The media gateway 10 is a device that connects with a fixed public network and performs interconversion between data such as voices from the fixed public network and IP packets. Higher-level layers of an Ethernet 111 d include an IP layer 104 b, a UPD layer 105 b, an RTP layer 106 b, and an AMR layer 107 b; in the AMR layer 107 b, voices coded by means of the PCM system in the telephone set 8 are coded by means of the AMR system; in cases where the communication is implemented from the mobile terminal 1 to the telephone set 8, AMR-coded voices are converted into PCM-coded voices, and the voices are transmitted to the respective opponent devices. In this situation, upon the AMR-based coding or decoding, packets are formed based on the classification as illustrated in FIGS. 2( a) and 2(b). In the case of transmission to the base station controller 3, the packets are transmitted with importance information added to the IP headers, in the IP layer 104 b; the importance information is for selecting the quality of the transport channels 26 used for the transmission from the base station controller 3 to the mobile terminal 1. The importance information is for selecting in the base station controller 3 the transport channels 26 and is added only when the packets are transmitted from the media gateway 10 to the base station controller 3; however, the packets are transmitted to the mobile terminal 1 with the importance information being eliminated because the importance information is unwanted data after the transport channels have been selected in the PDCP layer 103 b of the base station controller 3.

In contrast, with regard to the classified packets 31 transmitted from the mobile terminal 1, the addition of the importance information is not necessary because both packeting coded voice data and selecting channels are implemented within a single device.

FIG. 8 is a block diagram illustrating principal parts of a configuration example for the base station controller 3. The base station controller 3 contains a controller 301, an AAL2-layer separator/synthesizer 302, a transmission/reception data processor 303, a frameclock synchronizer 304, bus lines 305 and a base station interface 306.

For example, ATM cells of user information (voice and the like) transmitted from the telephone set 8 by way of the media gateway 10 and the IP router 9 are assembled in the AAL2-layer separator/synthesizer 302 into the packets 31; the header information 33 separated from the packet 31 in the transmission/reception data processor 303 is sent to the controller 301; the controller 301 selects in the PDCP layer 103 b the transport channels 26 based on the importance information added in the media gateway 10; and the user information is transmitted by way of the bus line 305 and the base station interface 306 to respective base station systems 2 a through 2 n in cells where receivers exist. The controller 301 engages in control such as channel connection control and hand-over control of wireless channels, while integrally controlling each unit. As a new function, a channel selection means 301 a is provided wherein when transmission to the mobile terminal 1 is implemented, the importance information included in the IP header of the packet 31 is read in the protocol processing carried out by the transmission/reception data processor 303; the transport channels 26 according to the importance information are selected; and control information is transmitted to the base station system 2.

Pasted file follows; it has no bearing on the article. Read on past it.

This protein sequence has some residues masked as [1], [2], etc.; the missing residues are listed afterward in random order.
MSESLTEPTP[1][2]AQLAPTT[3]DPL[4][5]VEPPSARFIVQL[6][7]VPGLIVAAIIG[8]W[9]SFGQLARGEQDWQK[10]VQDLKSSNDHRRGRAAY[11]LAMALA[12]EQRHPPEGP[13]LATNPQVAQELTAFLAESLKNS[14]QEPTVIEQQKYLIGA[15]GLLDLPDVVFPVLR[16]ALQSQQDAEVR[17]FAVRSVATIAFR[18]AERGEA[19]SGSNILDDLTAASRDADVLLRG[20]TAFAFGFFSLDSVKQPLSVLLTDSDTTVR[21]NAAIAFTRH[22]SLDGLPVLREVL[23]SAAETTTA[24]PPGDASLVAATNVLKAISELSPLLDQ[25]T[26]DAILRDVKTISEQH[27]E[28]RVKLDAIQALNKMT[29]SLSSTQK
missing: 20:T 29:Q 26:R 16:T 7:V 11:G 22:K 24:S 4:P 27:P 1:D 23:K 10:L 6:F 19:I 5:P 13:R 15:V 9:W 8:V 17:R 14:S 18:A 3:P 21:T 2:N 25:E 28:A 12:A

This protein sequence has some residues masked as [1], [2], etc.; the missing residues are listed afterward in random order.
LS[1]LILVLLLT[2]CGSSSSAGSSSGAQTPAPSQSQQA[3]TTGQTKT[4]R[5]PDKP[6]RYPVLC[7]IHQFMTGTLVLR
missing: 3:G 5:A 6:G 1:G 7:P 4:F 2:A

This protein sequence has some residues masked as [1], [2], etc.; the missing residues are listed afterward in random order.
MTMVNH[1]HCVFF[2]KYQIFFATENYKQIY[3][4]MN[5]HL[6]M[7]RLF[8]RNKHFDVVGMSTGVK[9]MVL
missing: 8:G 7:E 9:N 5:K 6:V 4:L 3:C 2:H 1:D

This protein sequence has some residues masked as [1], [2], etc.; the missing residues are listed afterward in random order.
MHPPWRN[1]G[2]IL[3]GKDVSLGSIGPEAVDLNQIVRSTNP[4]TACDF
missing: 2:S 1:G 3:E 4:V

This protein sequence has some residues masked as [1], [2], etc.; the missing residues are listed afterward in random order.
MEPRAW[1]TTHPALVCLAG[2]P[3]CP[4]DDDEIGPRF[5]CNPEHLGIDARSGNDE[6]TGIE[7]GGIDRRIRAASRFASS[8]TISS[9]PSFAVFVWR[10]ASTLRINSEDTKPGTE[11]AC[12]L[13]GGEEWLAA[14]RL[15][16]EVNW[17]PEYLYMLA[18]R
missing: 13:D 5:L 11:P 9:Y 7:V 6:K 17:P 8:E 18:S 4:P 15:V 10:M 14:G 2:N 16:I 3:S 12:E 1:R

The frameclock synchronizer 304 is a device that decides transmission/reception timing between the base station controller 3, the base station system 2 and the mobile terminal 1. Each device possesses an independent counter; by checking each counter, the frameclock synchronizer 304 notifies the mobile terminal 1 of the timing in which messages are actually received, or instructs the base station system 2 of the transmission/reception timing, according to the counter value, when the channel is connected prior to the beginning of communication with the mobile terminal 1.

FIG. 9 is a block diagram illustrating a configuration example for the base station system 2. The base station system 2 is made up of a wired line interface 401, a base band signal processor (BB) 402, a controller 403, a wireless unit (TRX) 404, a transmission amplifier 405, reception amplifiers 406 a through 406 n, a reception-amplifier controller 407, and an antenna 408.

In the base station system 2, when information for the packets 31 and the transport channels 26 through which the packets 31 are to be transmitted is received through the wired line interface 401 from the base station controller 3, the controller 403 controls the error correction coding and rate matching, which the base band signal processor 402 carries out, according to the required quality of the transport channels 26, and also implements wireless-transmission framing and spread modulation; the wireless unit 404 applies D/A conversion to the packets 31 and converts them into wireless-frequency signals by means of quadrature modulation; and transmission control is implemented so that the packets 31 are transmitted to the mobile terminal 1 after being power-amplified by the transmission amplifier 405 to a predetermined antenna input level.